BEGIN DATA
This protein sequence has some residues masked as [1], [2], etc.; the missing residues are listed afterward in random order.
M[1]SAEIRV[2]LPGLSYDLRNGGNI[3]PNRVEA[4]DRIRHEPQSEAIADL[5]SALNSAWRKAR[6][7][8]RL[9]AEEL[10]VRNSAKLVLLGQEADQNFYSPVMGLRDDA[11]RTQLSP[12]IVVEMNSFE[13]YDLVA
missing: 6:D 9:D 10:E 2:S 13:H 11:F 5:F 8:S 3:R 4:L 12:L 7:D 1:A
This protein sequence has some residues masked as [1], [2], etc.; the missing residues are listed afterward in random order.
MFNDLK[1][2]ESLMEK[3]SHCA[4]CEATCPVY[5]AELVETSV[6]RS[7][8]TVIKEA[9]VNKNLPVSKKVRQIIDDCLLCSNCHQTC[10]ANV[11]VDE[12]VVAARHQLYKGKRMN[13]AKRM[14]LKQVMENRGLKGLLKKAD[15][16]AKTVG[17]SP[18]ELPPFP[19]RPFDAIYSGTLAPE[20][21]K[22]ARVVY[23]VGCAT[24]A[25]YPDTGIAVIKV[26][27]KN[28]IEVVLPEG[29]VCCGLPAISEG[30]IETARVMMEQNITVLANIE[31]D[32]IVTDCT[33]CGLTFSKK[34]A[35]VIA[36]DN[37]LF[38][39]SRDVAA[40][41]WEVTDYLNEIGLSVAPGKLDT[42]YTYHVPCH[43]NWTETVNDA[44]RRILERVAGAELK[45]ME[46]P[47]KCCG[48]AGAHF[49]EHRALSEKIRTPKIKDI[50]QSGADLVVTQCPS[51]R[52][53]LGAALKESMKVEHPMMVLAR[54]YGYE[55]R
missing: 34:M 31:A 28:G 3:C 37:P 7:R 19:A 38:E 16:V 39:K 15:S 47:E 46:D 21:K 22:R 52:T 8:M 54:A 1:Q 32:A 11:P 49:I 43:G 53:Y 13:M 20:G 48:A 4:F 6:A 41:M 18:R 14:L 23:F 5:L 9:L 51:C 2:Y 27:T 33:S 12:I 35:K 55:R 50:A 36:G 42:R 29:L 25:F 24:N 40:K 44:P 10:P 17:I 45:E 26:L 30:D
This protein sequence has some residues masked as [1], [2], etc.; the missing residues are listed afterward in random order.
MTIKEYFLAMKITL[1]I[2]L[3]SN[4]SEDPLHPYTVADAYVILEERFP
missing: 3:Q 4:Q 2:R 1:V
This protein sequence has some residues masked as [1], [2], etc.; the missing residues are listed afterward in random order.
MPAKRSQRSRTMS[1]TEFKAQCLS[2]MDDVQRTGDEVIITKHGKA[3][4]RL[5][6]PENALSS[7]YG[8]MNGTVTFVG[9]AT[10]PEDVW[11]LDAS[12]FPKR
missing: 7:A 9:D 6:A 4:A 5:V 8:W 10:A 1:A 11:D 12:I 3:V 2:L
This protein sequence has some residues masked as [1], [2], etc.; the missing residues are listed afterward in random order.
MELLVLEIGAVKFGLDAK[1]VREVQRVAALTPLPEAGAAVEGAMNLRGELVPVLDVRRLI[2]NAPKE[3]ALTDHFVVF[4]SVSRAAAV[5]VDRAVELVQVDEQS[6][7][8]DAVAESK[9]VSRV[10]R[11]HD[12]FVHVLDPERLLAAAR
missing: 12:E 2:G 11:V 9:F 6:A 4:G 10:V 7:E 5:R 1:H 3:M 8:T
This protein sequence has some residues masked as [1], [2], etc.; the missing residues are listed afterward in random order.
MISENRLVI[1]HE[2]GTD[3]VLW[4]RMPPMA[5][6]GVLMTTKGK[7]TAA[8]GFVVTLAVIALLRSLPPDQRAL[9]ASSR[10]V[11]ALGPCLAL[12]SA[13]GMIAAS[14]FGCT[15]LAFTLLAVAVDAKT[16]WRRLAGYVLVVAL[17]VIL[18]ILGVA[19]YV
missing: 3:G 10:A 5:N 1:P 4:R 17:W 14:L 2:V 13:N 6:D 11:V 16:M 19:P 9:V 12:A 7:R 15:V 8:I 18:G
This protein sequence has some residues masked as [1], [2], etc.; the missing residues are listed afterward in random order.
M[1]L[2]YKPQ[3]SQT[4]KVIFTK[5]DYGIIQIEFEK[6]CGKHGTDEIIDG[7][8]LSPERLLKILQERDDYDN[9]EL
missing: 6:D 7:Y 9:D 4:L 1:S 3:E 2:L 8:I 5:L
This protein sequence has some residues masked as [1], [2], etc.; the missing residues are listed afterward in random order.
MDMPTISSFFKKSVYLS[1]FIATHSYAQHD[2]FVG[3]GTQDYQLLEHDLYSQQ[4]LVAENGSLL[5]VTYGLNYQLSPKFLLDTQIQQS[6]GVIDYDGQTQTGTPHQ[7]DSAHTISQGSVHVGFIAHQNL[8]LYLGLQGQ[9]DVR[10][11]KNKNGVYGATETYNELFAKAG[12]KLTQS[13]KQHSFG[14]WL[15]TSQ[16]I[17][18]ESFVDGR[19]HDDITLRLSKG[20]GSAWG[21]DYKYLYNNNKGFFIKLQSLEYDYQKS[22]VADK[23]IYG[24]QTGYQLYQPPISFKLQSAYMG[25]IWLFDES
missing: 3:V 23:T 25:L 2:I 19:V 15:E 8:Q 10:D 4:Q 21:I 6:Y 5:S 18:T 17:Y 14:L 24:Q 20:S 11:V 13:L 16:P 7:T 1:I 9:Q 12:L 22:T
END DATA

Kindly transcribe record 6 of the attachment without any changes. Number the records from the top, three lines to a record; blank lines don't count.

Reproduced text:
This protein sequence has some residues masked as [1], [2], etc.; the missing residues are listed afterward in random order.
MISENRLVI[1]HE[2]GTD[3]VLW[4]RMPPMA[5][6]GVLMTTKGK[7]TAA[8]GFVVTLAVIALLRSLPPDQRAL[9]ASSR[10]V[11]ALGPCLAL[12]SA[13]GMIAAS[14]FGCT[15]LAFTLLAVAVDAKT[16]WRRLAGYVLVVAL[17]VIL[18]ILGVA[19]YV
missing: 3:G 10:A 5:N 1:P 4:R 17:W 14:L 2:V 13:N 6:D 11:V 16:M 19:P 9:V 12:A 7:R 15:V 8:I 18:G